Business of the House-Program
FREGON (Mount Waverley) (13:15): Thank you, Deputy Speaker, and can I also add my congratulations on your birthday. I would sing but I will not, because I will do you all a favour.
What a great government business program we have, and isn’t it fantastic to be back in bigger numbers. I think we are all sounding very refreshed and renewed and ready to get back into it, and this year will be a series of government business programs that are all about rebuilding and continuing that investment in the Victorian people so they can get back to the pre-COVID activities that our economy is quickly rebounding towards.
Obviously of the bills that we will be debating, the Summary Offences Amendment (Decriminalisation of Public Drunkenness) Bill 2020 is very timely—and if you think about the Royal Commission into Aboriginal Deaths in Custody from 1991, I mean that is 30 years ago. If you compare the size of my mobile phone of 30 years ago, we have come a long way in technology. But obviously I am looking forward to my chance to speak on that bill later in the day.
The Workplace Injury Rehabilitation and Compensation Amendment (Provisional Payments) Bill 2020 is, again, another timely bill, especially when we think about the royal commission coming up later this week—and we are going to hear more about them and mental health being such a crucial field of our health responses all the time and obviously very strong aspects of the last 12 months in relation to how people have dealt with the trials of 2020. So having a bill that addresses the needs of people with mental health conditions from workplace incidents is going to be a very, very important move and one that is another thing that we have committed to do, and now we are going back to doing it.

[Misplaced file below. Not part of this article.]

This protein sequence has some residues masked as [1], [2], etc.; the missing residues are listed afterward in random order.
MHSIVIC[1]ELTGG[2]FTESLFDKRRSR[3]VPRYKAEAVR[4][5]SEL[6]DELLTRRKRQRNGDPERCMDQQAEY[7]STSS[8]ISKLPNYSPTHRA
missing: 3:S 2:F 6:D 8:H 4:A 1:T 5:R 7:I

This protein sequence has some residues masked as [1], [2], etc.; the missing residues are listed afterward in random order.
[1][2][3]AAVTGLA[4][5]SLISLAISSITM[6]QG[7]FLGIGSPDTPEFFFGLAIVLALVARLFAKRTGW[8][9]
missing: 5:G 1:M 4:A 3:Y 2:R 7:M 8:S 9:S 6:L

The Education and Training Reform Amendment (Miscellaneous) Bill 2020 is the third bill. This government has shown year after year after year after year our commitment to education. Listening to the Deputy Premier and Minister for Education earlier, 14 new schools have just opened up—48, I believe that is, of the 100 that we committed to build by 2026. So, you know, we are already just shy of halfway there, and that is very exciting for not only us, the members in this house, but all Victorians, all parents or expecting parents. We do not have any new schools in Mount Waverley district—which is a bit of a shame; I would love to have some new schools—but we are upgrading all of those, which I did mention in my budget speech before we all went on leave.
And again, we are taking note of the budget later this week. I will be listening very, very closely to hear some of my colleagues talk about all their local wins and local aspects and those local commitments that we are doing, because whilst we all know of the great big statewide things that we are doing—$5.3 billion in housing; those monumental investments in the Victorian people that we are making—sometimes I do not get around to all of those little local aspects. I would love to hear from the members for Frankston and Narre Warren, who were sitting in here, just to hear about their commitments. And if the Manager of Opposition Business is not called away to the CFA, maybe he can tell me about what is going on in Rowville. That would be nice to hear, because I am sure there is some excellent stuff—
Mr Wells interjected.
Mr FREGON: I would love to see that area. I will buy you a coffee. There you go.
It is a fantastic government business program that we have, and it strikes me, going back to the public drunkenness bill, that that really is a bill that will have a great influence on our society, especially with respect to our Indigenous Australians. I was lucky enough early last week, on Australia Day, to join a good mate of mine, Dave Arden, on stage at the Sidney Myer Music Bowl for the Share the Spirit gig. It was fantastic to see the talent of our Indigenous Aussies on show that day and the way that they celebrate their survival. I have got some stuff to say later today when we do debate the bill—obviously I will not do it now. But there were some very poignant conversations on that day, and I am just proud to be in a government where we are making real change. Although we may have been able to do it previously and we should have done it previously, we are doing it now. So I commend the government business program.